jioan wrote:Heroscape has hexes.
I don't play it much anymore, but I remember it being fun with the choice of basic and advanced rule settings. Advanced itself is still relatively simple and just adds another few layers of strategy. Combat is done through using special die with various symbols representing attack and defensive power. However, fighting in Heroscape is really only half the fun. Mapbuilding is the best part with several types of terrain to choose from.(Ground, sand, snow, rock, water, ice, lava, molten rock, swamp etc.) Custom scenarios are easy to design and can be made as designing the board.
I can vouch for Heroscape. It's not quite the grand scale of Erfworld (each game is like an individual battle rather than a campaign), but it sets a lot of the ground rules that would be useful in setting up rules for an Erfworld game. It's also a lot of fun to play, and not terribly expensive as far as miniatures games go (the starter pack, which has quite a bit, is only 25 dollars, last I checked, and more readily available at places like Target).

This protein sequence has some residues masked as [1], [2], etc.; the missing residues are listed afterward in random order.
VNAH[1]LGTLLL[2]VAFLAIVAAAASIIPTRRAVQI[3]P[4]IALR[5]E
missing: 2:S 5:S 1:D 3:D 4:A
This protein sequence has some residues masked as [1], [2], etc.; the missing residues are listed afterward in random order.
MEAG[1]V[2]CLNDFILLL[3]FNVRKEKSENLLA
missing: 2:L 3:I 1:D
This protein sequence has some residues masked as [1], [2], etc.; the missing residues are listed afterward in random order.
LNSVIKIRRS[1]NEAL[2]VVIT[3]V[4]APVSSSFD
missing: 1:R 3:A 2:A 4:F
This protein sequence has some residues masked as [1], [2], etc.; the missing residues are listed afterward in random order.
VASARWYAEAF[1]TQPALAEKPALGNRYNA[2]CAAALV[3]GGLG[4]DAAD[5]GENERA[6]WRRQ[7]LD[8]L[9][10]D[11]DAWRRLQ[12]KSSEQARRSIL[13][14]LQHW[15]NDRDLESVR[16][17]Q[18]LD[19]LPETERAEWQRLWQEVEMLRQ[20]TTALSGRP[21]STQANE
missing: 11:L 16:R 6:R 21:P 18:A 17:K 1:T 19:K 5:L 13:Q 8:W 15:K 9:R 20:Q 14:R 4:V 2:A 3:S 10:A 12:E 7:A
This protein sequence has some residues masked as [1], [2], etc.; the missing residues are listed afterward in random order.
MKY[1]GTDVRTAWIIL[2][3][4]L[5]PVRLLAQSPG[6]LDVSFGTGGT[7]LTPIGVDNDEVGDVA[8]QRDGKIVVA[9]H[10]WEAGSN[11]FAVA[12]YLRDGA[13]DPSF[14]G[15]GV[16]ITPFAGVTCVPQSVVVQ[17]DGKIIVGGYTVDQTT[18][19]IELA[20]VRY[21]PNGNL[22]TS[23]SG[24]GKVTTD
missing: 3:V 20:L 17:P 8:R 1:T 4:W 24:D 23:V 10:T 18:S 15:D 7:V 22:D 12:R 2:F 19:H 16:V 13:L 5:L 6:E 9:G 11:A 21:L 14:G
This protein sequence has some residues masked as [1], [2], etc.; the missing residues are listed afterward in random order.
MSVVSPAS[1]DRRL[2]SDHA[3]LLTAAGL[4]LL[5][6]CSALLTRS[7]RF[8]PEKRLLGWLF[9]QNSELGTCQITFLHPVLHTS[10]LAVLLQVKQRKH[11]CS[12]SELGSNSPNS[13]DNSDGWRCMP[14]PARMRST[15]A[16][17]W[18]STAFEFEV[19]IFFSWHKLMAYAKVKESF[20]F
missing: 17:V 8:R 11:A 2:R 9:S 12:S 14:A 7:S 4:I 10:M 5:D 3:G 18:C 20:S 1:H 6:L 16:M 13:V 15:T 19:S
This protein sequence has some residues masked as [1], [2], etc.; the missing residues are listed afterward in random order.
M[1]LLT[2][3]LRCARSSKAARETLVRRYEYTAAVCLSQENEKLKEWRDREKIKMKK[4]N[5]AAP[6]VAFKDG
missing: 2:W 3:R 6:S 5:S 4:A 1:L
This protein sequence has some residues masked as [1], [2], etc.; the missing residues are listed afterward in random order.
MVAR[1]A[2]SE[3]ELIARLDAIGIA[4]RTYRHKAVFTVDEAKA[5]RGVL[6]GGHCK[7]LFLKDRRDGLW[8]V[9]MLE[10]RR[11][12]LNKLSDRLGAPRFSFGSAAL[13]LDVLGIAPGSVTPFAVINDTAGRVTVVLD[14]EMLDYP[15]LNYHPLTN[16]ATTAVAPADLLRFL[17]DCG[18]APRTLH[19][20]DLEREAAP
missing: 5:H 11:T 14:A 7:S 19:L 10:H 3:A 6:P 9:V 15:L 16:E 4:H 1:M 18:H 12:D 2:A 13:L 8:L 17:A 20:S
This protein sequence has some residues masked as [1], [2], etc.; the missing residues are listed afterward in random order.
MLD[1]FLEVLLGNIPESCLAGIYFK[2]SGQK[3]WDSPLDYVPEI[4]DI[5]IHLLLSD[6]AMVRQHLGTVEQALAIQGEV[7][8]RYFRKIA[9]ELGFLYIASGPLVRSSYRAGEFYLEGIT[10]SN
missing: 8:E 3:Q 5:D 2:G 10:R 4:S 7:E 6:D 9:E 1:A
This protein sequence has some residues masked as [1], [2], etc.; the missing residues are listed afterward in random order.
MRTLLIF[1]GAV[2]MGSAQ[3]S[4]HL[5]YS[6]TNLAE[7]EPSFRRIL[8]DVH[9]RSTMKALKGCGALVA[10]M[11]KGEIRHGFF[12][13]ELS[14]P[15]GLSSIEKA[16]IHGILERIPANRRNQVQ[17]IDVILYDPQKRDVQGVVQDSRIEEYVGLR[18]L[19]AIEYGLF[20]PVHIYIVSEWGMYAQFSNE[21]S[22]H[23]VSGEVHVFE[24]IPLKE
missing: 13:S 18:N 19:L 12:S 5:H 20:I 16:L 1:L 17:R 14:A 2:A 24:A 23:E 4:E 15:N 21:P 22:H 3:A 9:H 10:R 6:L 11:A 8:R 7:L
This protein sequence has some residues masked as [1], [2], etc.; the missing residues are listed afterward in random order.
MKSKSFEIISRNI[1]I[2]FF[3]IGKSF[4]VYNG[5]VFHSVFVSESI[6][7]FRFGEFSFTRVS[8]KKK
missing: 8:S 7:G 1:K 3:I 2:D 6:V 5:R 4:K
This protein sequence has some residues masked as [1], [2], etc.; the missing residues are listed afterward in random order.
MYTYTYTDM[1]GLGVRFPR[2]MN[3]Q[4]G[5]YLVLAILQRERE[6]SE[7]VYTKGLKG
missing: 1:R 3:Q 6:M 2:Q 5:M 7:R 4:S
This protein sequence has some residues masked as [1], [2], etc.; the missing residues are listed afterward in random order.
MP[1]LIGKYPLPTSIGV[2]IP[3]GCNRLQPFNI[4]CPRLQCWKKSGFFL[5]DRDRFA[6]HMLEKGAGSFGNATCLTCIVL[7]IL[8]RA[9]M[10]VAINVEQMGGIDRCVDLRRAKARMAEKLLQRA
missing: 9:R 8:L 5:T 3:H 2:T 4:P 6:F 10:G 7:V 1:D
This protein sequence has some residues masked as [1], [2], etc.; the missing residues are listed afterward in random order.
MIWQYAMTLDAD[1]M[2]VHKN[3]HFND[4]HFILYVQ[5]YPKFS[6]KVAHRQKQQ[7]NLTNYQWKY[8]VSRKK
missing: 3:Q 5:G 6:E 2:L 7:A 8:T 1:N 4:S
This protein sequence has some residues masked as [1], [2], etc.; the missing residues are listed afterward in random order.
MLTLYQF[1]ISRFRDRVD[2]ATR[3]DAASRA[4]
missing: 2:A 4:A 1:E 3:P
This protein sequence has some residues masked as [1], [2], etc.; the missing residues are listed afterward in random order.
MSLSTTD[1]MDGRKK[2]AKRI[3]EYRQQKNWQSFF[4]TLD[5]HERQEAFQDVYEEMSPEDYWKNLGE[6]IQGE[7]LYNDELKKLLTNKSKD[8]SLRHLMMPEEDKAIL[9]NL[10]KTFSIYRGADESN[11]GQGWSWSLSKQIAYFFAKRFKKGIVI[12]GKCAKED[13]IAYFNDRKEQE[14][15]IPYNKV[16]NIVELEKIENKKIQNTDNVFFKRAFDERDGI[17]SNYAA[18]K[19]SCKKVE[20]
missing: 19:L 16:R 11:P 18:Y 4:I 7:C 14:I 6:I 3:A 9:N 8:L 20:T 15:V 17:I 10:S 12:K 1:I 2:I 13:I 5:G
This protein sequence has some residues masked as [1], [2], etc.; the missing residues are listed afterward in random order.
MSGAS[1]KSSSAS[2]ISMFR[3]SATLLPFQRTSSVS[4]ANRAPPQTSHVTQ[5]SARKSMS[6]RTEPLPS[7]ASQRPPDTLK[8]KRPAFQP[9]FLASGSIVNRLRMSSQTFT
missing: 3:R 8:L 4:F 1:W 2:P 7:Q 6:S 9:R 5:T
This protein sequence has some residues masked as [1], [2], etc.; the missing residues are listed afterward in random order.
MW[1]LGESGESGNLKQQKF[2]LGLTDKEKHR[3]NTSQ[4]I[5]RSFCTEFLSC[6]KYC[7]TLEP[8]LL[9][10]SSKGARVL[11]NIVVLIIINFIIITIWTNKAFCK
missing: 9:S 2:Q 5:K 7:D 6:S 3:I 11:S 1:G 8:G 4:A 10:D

There are standard and unique squads (3 or 4 to a group) and heroes (one to a group), special powers and a slew of conditional modifiers that make strategy just as important as the size of your army.
Each squad or hero costs a certain number of points. Players agree upon the number of points they have at the beginning and they buy the units. The units have four stats, Attack, Defense, Life and Speed. (Squad units usually have 1 life each, heroes can have up to 8 that I've seen). When you battle, you roll a number of dice equal to your attack or defense, depending on what side your on. Rolling a skull as an attacker equals a hit, rolling a shield as a defender counts as a block, there are three skulls and two shields I believe, though it might be the other way around, and the remaining blank side just counts as a failure either way. If the attacker rolls more skulls than the defender's shields, he does damage equal to the difference.
There are about a half dozen factions, though you don't necessarily have to have all your units from one faction, depending on the rules for your particular game.
Each squad and hero has special abilities that can affect the number of dice they roll, how they move, or any number of other abilities. It's a surprisingly deep game, and a lot of fun. If you have $25 you're looking to spend, and you and some friends enjoy strategizing, I highly recommend you try this game.
P.S. *whew* Long-winded first post.